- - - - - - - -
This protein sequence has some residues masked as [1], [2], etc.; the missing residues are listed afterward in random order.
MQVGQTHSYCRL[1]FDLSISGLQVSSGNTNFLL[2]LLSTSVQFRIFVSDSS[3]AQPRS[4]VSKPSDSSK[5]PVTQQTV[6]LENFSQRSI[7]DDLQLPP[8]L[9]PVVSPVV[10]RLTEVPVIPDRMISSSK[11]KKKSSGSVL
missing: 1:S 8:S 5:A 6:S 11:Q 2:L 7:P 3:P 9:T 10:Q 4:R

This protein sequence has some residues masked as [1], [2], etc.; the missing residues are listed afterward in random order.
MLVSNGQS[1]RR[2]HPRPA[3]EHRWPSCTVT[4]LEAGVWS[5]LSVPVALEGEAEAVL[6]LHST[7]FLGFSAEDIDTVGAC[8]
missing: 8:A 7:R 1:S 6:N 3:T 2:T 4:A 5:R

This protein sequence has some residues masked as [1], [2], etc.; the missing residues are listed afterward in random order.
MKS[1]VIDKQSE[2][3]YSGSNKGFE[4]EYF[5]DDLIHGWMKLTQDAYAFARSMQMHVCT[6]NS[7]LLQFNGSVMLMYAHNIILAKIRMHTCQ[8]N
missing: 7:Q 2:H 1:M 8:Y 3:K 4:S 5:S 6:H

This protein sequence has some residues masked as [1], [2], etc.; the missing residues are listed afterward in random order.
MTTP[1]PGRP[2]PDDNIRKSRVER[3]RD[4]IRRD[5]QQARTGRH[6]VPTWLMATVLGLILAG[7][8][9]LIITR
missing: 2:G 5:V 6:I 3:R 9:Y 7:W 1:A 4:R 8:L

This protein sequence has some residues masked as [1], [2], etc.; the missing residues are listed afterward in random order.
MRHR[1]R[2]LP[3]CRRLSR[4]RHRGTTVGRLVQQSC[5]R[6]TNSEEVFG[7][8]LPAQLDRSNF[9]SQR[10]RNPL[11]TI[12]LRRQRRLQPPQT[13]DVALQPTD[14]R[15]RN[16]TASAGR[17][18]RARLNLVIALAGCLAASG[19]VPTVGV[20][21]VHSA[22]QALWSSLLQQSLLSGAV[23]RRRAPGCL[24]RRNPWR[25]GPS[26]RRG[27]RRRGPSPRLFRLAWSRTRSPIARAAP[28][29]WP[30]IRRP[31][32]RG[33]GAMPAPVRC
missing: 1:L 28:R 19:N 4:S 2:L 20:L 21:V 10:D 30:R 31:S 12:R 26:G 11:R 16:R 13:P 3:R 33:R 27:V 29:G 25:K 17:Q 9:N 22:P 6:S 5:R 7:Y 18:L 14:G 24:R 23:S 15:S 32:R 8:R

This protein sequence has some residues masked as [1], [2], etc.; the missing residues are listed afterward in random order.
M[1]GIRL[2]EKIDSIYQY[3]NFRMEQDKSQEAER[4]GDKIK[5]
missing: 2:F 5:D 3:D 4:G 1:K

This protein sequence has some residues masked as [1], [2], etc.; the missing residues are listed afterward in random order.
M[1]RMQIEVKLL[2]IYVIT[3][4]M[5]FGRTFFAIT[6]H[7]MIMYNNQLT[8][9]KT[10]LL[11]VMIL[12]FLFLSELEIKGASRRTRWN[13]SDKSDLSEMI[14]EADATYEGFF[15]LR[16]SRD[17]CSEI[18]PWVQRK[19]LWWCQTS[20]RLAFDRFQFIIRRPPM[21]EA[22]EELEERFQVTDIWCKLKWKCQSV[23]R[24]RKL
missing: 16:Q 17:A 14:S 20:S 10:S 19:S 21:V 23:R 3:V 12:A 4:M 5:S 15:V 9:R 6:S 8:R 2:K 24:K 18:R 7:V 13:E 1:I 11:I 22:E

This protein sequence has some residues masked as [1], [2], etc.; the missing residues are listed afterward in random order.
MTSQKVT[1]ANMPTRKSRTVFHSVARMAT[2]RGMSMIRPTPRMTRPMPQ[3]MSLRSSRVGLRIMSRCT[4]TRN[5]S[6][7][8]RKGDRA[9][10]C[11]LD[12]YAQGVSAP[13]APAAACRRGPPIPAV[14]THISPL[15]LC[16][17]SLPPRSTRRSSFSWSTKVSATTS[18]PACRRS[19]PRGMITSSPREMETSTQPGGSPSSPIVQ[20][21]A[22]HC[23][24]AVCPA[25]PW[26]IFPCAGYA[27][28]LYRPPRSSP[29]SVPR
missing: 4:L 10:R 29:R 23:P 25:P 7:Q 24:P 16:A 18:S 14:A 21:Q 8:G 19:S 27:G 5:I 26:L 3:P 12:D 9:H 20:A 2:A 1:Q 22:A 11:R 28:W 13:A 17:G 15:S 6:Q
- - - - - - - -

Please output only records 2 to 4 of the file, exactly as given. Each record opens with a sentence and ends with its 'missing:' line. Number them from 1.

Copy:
This protein sequence has some residues masked as [1], [2], etc.; the missing residues are listed afterward in random order.
MLVSNGQS[1]RR[2]HPRPA[3]EHRWPSCTVT[4]LEAGVWS[5]LSVPVALEGEAEAVL[6]LHST[7]FLGFSAEDIDTVGAC[8]
missing: 8:A 7:R 1:S 6:N 3:T 2:T 4:A 5:R

This protein sequence has some residues masked as [1], [2], etc.; the missing residues are listed afterward in random order.
MKS[1]VIDKQSE[2][3]YSGSNKGFE[4]EYF[5]DDLIHGWMKLTQDAYAFARSMQMHVCT[6]NS[7]LLQFNGSVMLMYAHNIILAKIRMHTCQ[8]N
missing: 7:Q 2:H 1:M 8:Y 3:K 4:S 5:S 6:H

This protein sequence has some residues masked as [1], [2], etc.; the missing residues are listed afterward in random order.
MTTP[1]PGRP[2]PDDNIRKSRVER[3]RD[4]IRRD[5]QQARTGRH[6]VPTWLMATVLGLILAG[7][8][9]LIITR
missing: 2:G 5:V 6:I 3:R 9:Y 7:W 1:A 4:R 8:L